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2 Chronicles 26:3-23 – Uzziah

Summary

Because this politically powerful king died as a leper, the Chronicler suggests that his pride in taking priestly duties for himself accounts for his ignominious demise.

Analysis

Uzziah is the third king in the Chronicler's triptych of kings who started out well but ended poorly. In Uzziah's case it is easy to see why this approach was necessary. The account in 2 Kings had reported that Uzziah (sometimes called Azariah in Kings) built Elath, restoring it to Judah (2 Kings 14:22), and that God had stricken Uzziah with leprosy (15:5). The conflicting notices of blessing and judgment generated the present form of the Chronicler's presentation.

The initial evaluation of Uzziah's reign sets the scene, "He did what was right in the sight of the LORD, just as his father Amaziah had done" (v. 4). Though identical to the evaluation in 2 Kings 15:3, the Chronicler's overall evaluation of Amaziah is not altogether positive (25:2), which suggests some of the ambiguity that Uzziah's reign evoked. The Chronicler's familiar cultic terminology appears as well. Uzziah's "seeking the LORD" (darash) characterizes the positive period of his reign and is rewarded with building projects and military victory (vv. 5-15, no parallel in 2 Kings). His cultic offense in burning incense, however, is labeled ma'al (v. 18, "done wrong," NRSV), the Chronicler's chief indicator of infidelity. Here, it leads to leprosy, banishment from the temple, and burial in a field--though still classified as royal burial with his fathers (vv. 16-23); 2 Kings 15:7 claims he was buried in the city of David. This is probably accurate since an inscription detailing the transport of Uzziah's bones has been discovered in Jerusalem.

2 Chronicles 26:3-23

3Uzziah was sixteen years old when he began to reign, and he reigned for fifty-two years in Jerusalem. His mother’s name was Jecoliah of Jerusalem. 4He did what was right in the sight of the Lord, just as his father Amaziah had done. 5He set himself to seek God in the days of Zechariah, who instructed him in the fear of God; and as long as he sought the Lord, God made him prosper.

6 He went out and made war against the Philistines, and broke down the wall of Gath and the wall of Jabneh and the wall of Ashdod; he built cities in the territory of Ashdod and elsewhere among the Philistines. 7God helped him against the Philistines, against the Arabs who lived in Gur-baal, and against the Meunites. 8The Ammonites paid tribute to Uzziah, and his fame spread even to the border of Egypt, for he became very strong. 9Moreover, Uzziah built towers in Jerusalem at the Corner Gate, at the Valley Gate, and at the Angle, and fortified them. 10He built towers in the wilderness and hewed out many cisterns, for he had large herds, both in the Shephelah and in the plain, and he had farmers and vine-dressers in the hills and in the fertile lands, for he loved the soil. 11Moreover, Uzziah had an army of soldiers, fit for war, in divisions according to the numbers in the muster made by the secretary Jeiel and the officer Maaseiah, under the direction of Hananiah, one of the king’s commanders. 12The whole number of the heads of ancestral houses of mighty warriors was two thousand six hundred. 13Under their command was an army of three hundred and seven thousand five hundred, who could make war with mighty power, to help the king against the enemy. 14Uzziah provided for all the army the shields, spears, helmets, coats of mail, bows, and stones for slinging. 15In Jerusalem he set up machines, invented by skilled workers, on the towers and the corners for shooting arrows and large stones. And his fame spread far, for he was marvellously helped until he became strong.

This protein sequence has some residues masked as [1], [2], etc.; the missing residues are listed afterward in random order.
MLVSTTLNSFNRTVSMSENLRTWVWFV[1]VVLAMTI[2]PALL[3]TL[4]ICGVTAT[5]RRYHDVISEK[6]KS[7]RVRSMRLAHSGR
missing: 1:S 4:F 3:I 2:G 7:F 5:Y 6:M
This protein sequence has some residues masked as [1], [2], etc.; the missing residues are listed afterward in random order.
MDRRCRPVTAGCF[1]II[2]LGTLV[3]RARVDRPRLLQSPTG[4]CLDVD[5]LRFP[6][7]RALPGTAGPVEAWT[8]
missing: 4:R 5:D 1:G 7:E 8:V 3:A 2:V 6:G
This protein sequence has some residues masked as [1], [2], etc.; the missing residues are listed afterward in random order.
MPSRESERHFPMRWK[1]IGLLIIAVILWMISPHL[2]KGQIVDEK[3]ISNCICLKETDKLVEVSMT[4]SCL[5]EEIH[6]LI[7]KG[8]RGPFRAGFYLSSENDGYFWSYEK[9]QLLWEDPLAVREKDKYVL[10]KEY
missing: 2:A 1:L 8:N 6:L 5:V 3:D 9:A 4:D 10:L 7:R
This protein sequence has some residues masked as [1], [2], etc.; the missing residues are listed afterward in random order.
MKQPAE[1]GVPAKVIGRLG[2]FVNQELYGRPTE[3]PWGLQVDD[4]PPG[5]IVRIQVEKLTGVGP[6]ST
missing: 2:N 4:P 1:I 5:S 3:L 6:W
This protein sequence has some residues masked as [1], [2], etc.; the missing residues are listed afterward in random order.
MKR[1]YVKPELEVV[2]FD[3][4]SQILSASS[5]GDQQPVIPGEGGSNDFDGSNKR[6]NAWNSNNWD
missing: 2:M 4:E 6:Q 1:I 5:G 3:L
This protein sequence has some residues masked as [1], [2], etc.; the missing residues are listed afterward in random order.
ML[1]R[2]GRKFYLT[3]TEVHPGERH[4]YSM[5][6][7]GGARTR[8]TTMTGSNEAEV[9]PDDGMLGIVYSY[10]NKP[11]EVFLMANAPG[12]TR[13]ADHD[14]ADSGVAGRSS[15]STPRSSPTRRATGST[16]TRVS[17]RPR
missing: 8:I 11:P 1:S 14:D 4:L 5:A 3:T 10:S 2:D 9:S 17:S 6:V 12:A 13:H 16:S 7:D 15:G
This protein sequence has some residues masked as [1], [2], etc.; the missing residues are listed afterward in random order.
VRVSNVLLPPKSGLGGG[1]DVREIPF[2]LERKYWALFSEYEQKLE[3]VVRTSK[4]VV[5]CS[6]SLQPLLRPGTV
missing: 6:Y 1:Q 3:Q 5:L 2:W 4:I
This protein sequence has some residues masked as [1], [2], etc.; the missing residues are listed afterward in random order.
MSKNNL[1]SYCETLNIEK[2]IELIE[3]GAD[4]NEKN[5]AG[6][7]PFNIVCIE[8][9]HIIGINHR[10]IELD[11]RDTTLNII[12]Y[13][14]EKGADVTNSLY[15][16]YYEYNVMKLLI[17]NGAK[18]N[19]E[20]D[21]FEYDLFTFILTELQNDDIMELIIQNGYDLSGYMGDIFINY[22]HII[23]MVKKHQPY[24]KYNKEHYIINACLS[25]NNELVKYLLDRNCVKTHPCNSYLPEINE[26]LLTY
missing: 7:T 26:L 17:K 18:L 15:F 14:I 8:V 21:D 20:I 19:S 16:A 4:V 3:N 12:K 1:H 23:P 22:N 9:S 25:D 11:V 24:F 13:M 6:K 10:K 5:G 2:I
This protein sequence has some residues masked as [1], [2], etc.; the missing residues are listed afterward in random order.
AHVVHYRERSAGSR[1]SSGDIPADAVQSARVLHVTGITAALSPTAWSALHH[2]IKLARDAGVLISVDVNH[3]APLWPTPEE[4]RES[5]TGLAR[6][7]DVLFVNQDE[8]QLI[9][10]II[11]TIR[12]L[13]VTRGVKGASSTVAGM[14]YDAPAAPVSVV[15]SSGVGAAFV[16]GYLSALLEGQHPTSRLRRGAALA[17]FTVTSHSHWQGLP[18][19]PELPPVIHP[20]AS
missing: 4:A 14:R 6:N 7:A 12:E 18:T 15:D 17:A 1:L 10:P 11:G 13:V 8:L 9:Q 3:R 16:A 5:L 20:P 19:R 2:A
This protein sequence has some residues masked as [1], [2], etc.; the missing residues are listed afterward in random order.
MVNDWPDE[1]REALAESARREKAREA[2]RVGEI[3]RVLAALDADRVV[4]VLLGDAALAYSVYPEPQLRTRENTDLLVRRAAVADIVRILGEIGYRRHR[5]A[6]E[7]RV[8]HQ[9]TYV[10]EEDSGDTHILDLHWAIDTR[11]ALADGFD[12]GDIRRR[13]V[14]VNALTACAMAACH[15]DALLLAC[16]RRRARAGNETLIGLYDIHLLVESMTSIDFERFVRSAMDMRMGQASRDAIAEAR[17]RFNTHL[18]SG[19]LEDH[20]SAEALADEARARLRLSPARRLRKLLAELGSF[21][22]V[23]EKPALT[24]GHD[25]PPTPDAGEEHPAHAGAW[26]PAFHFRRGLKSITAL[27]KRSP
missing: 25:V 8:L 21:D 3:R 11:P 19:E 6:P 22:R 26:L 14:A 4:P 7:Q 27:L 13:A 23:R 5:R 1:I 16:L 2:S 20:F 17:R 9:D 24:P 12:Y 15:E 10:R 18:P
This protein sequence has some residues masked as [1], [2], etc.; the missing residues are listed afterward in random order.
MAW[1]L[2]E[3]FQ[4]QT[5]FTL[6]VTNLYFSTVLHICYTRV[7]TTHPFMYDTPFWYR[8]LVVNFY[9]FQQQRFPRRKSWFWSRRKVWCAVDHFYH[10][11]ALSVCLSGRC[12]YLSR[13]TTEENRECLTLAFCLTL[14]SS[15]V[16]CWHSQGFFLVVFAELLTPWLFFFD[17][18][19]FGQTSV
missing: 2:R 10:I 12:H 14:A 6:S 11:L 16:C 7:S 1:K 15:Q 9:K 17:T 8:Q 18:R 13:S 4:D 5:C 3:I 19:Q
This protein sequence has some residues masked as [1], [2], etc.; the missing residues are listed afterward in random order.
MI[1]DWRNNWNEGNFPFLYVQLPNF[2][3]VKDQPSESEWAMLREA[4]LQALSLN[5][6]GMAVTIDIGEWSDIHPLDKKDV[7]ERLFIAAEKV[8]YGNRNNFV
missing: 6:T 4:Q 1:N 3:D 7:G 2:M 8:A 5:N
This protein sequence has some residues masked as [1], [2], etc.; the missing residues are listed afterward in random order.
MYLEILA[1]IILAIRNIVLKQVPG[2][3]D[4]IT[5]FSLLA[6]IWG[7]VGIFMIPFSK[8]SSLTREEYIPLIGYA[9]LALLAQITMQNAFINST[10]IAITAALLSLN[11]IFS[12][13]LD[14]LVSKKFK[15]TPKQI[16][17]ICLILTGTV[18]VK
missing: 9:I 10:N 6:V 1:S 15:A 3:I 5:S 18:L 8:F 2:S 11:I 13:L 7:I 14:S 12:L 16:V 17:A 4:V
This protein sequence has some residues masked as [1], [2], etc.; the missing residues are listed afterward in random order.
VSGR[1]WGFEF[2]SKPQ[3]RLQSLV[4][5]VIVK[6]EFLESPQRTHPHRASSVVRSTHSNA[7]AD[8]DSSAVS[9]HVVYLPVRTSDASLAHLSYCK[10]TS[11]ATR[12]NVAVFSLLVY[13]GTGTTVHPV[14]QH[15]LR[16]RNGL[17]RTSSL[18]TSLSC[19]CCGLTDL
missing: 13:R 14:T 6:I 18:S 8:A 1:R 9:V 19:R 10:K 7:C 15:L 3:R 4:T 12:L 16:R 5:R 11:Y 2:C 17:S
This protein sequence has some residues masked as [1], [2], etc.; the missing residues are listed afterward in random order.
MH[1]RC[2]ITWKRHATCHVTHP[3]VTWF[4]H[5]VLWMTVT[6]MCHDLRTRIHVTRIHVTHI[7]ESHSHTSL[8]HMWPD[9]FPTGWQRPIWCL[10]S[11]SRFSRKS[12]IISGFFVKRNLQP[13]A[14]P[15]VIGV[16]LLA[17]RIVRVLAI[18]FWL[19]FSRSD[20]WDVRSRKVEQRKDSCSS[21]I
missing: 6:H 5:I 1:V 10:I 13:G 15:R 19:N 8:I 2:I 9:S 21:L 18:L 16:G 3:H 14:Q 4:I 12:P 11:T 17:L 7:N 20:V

Pride and Apostasy

16 But when he had become strong he grew proud, to his destruction. For he was false to the Lord his God, and entered the temple of the Lord to make offering on the altar of incense. 17But the priest Azariah went in after him, with eighty priests of the Lord who were men of valour; 18they withstood King Uzziah, and said to him, ‘It is not for you, Uzziah, to make offering to the Lord, but for the priests the descendants of Aaron, who are consecrated to make offering. Go out of the sanctuary; for you have done wrong, and it will bring you no honour from the Lord God.’ 19Then Uzziah was angry. Now he had a censer in his hand to make offering, and when he became angry with the priests a leprous* disease broke out on his forehead, in the presence of the priests in the house of the Lord, by the altar of incense. 20When the chief priest Azariah, and all the priests, looked at him, he was leprous* in his forehead. They hurried him out, and he himself hurried to get out, because the Lord had struck him. 21King Uzziah was leprous* to the day of his death, and being leprous* lived in a separate house, for he was excluded from the house of the Lord. His son Jotham was in charge of the palace of the king, governing the people of the land.

22 Now the rest of the acts of Uzziah, from first to last, the prophet Isaiah son of Amoz wrote. 23Uzziah slept with his ancestors; they buried him near his ancestors in the burial field that belonged to the kings, for they said, ‘He is leprous.’* His son Jotham succeeded him.

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10 February 2011

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